Review Article | Published:

Induced pluripotent stem cells in disease modelling and drug discovery

Nature Reviews Genetics (2019) | Download Citation

Abstract

The derivation of induced pluripotent stem cells (iPSCs) over a decade ago sparked widespread enthusiasm for the development of new models of human disease, enhanced platforms for drug discovery and more widespread use of autologous cell-based therapy. Early studies using directed differentiation of iPSCs frequently uncovered cell-level phenotypes in monogenic diseases, but translation to tissue-level and organ-level diseases has required development of more complex, 3D, multicellular systems. Organoids and human–rodent chimaeras more accurately mirror the diverse cellular ecosystems of complex tissues and are being applied to iPSC disease models to recapitulate the pathobiology of a broad spectrum of human maladies, including infectious diseases, genetic disorders and cancer.

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Acknowledgements

The authors apologize to researchers whose studies could not be included owing to space constraints.

Reviewer information

Nature Reviews Genetics thanks J. Wu, L. Studer, C. Svendsen and other anonymous reviewer(s) for their contribution to the peer review of this work.

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Affiliations

  1. Boston Children’s Hospital and Harvard Medical School, Boston, MA, USA

    • R. Grant Rowe
    •  & George Q. Daley

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Contributions

The authors contributed equally to all aspects of the article.

Competing interests

G.Q.D. holds intellectual property relevant to development of cell and drug therapies based on iPSC technology.

Corresponding author

Correspondence to George Q. Daley.

Glossary

Induced pluripotent stem cells

(iPSCs). Pluripotent cells derived from terminally differentiated somatic cells generated by reprogramming via introduction of a defined set of transcription factors.

Directed differentiation

The use of morphogens and environmental signals to direct the state of pluripotent cells towards a desired lineage.

Cell state conversion

The process by which a cell is converted from one identity to another, frequently via the expression of exogenous transcription factors.

Tissue engineering

The synthetic recapitulation of the cellular composition and matrix structure of a target tissue.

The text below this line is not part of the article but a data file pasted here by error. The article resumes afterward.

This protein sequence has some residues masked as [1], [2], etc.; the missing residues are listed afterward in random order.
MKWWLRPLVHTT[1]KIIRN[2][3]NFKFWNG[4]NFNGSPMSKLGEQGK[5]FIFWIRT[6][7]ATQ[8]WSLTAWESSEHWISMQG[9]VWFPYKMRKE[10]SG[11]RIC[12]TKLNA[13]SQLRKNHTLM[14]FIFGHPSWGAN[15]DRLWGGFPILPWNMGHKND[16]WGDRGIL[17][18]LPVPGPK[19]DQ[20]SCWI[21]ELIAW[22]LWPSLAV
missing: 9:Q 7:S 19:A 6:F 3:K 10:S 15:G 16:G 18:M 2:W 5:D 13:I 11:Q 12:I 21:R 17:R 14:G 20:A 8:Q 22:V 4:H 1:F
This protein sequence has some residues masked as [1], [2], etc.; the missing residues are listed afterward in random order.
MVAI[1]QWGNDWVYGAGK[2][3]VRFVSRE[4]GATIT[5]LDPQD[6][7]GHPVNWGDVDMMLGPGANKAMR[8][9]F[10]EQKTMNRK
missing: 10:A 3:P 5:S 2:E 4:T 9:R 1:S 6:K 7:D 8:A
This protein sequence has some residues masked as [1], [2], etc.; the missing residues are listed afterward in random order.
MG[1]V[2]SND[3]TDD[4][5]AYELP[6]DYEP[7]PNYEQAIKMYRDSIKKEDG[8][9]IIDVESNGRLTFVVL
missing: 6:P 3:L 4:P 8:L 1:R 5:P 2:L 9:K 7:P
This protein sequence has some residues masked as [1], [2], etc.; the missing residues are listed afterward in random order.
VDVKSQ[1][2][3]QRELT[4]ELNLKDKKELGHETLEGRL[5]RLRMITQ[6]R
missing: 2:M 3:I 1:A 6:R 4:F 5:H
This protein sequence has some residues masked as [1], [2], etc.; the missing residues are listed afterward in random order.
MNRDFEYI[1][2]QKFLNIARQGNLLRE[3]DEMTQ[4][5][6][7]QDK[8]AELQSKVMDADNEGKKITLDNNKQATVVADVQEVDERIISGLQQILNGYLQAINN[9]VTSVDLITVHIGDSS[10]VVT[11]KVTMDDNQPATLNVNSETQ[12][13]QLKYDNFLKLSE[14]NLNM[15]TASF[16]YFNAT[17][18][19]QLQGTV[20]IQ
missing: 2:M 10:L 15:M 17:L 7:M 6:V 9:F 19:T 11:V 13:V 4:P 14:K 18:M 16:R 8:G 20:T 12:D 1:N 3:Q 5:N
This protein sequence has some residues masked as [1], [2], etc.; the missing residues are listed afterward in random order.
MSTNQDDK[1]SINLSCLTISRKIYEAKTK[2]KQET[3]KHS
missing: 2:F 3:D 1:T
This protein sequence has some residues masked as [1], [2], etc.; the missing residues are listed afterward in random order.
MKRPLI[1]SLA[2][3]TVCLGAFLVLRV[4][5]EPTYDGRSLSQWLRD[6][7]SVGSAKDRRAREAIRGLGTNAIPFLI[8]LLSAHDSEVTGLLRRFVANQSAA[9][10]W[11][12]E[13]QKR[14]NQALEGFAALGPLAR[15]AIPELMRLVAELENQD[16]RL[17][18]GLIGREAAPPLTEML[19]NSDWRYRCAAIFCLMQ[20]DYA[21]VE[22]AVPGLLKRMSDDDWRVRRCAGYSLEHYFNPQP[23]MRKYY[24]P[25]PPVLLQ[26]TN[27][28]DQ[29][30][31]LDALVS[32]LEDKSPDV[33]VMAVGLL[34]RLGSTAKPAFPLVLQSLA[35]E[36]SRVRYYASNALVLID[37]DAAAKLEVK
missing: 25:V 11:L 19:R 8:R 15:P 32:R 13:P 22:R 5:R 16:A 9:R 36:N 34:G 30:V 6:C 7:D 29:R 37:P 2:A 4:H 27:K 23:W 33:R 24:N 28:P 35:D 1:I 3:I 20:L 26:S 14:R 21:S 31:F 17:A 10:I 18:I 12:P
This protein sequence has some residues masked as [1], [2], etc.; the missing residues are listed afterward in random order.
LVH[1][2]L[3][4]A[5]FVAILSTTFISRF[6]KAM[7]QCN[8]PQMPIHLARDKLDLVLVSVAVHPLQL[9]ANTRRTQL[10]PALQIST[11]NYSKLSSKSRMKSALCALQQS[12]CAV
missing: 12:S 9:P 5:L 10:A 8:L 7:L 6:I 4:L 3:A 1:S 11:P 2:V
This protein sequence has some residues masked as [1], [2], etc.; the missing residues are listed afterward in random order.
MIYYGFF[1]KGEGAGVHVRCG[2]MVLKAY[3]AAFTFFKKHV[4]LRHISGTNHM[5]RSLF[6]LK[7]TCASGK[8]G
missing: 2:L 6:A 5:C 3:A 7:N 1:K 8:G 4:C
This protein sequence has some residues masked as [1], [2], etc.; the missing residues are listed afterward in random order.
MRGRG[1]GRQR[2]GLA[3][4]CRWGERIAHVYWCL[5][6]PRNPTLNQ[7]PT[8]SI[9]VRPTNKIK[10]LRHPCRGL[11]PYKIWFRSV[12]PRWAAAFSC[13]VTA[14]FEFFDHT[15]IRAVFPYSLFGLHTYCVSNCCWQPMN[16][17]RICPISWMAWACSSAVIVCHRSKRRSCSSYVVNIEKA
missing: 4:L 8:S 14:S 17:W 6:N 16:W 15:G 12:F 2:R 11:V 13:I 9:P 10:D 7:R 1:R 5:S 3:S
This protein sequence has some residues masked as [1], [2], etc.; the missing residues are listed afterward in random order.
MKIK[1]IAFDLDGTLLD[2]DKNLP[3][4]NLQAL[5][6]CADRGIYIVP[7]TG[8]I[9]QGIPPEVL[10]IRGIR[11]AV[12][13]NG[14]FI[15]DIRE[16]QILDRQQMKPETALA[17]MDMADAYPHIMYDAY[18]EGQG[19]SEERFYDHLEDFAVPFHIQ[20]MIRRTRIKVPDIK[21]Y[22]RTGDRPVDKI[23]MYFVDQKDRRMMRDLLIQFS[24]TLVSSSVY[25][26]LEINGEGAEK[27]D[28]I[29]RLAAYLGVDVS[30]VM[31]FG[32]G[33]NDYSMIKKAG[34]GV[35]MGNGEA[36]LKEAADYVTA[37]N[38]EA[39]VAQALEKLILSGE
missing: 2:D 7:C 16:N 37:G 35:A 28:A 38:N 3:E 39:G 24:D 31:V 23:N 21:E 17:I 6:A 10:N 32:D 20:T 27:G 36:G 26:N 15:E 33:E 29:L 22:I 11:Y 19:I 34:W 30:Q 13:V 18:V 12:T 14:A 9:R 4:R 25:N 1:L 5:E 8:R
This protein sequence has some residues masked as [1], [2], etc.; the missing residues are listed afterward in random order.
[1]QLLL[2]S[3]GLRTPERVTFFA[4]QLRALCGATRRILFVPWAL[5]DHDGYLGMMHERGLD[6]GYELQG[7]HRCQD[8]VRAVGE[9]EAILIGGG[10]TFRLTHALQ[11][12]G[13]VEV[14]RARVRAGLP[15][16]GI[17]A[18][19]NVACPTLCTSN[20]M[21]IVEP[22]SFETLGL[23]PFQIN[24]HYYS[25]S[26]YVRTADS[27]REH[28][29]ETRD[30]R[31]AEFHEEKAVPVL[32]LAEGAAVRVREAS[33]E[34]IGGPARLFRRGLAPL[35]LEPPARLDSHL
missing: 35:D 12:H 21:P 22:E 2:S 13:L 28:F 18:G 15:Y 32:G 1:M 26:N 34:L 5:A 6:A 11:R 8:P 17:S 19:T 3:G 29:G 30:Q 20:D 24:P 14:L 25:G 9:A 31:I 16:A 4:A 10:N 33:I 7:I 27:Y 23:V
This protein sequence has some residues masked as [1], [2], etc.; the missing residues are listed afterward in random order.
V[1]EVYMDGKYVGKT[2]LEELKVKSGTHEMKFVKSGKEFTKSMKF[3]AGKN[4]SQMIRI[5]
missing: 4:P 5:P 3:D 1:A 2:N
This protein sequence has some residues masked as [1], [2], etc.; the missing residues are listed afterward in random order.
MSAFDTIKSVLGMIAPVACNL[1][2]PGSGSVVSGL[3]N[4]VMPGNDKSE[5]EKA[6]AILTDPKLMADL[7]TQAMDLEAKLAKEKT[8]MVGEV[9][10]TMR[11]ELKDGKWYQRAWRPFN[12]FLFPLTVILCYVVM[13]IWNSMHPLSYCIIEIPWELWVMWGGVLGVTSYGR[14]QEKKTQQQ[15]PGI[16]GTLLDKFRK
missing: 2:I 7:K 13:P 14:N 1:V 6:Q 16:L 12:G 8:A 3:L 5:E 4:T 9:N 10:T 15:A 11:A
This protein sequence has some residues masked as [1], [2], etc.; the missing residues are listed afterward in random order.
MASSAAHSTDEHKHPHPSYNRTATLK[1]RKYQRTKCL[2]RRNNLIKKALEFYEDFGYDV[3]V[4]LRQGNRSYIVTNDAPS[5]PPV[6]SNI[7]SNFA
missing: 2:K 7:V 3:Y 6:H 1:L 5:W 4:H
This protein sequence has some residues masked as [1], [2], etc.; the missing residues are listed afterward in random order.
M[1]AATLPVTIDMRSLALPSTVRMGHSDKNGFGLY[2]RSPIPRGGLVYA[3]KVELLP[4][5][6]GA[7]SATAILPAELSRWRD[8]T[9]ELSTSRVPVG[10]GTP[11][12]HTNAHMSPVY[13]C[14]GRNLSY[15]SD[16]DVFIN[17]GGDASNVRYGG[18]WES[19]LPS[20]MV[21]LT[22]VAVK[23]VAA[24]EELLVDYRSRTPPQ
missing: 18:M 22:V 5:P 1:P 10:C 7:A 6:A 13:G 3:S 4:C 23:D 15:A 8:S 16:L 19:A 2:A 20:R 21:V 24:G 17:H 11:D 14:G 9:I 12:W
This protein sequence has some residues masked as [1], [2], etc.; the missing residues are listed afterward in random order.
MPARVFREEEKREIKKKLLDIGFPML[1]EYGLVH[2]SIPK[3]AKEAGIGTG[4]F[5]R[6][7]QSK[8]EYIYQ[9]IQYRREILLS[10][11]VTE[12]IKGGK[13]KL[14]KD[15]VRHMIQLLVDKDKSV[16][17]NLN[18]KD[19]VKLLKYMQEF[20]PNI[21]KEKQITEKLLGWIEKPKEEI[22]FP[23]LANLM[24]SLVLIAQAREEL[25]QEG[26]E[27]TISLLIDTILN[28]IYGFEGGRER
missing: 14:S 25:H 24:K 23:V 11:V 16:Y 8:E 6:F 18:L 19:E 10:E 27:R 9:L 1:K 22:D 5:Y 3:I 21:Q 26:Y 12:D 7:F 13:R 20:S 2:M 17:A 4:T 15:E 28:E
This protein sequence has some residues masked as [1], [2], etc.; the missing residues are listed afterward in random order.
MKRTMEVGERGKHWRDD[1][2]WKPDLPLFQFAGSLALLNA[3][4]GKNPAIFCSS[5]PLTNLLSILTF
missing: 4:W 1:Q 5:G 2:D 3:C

Xenotransplantation

The transplantation of cells from one species into a different species.

Morphogen

A growth factor or chemical signal that regulates cellular differentiation or tissue patterning.

Cas9

A bacterial DNA endonuclease that uses RNAs to localize and cleave targeted sequences within a genome. This enzyme has been exploited as a technology for precise genomic editing to introduce or correct specific genetic mutations in induced pluripotent stem cells.

Organ-on-a-chip

An experimental system in which tissue architecture and cellular composition are assembled on a fabricated synthetic matrix.

Batch effects

Variations between experimental replicates due to differences in cellular source or reagent lot.

Blasts

Undifferentiated, immature haematopoietic cells. They can be either rare, normal haematopoietic progenitors within healthy haematopoietic organs or transformed leukaemic cells arrested at an early state of differentiation.

Immunotherapy

A therapeutic approach using modulation of the immune system.

Chimeric antigen receptor T cells

(CAR T cells). Genetically manipulated T cells bearing a modified T cell receptor against a specific target.

Quantitative trait loci

(QTLs). DNA sequences whose variation contributes to the manifested heterogeneity of a quantitative polygenic trait.

Isogenic

A term to describe two cells, tissues or organisms that have the same genotype.

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DOI

https://doi.org/10.1038/s41576-019-0100-z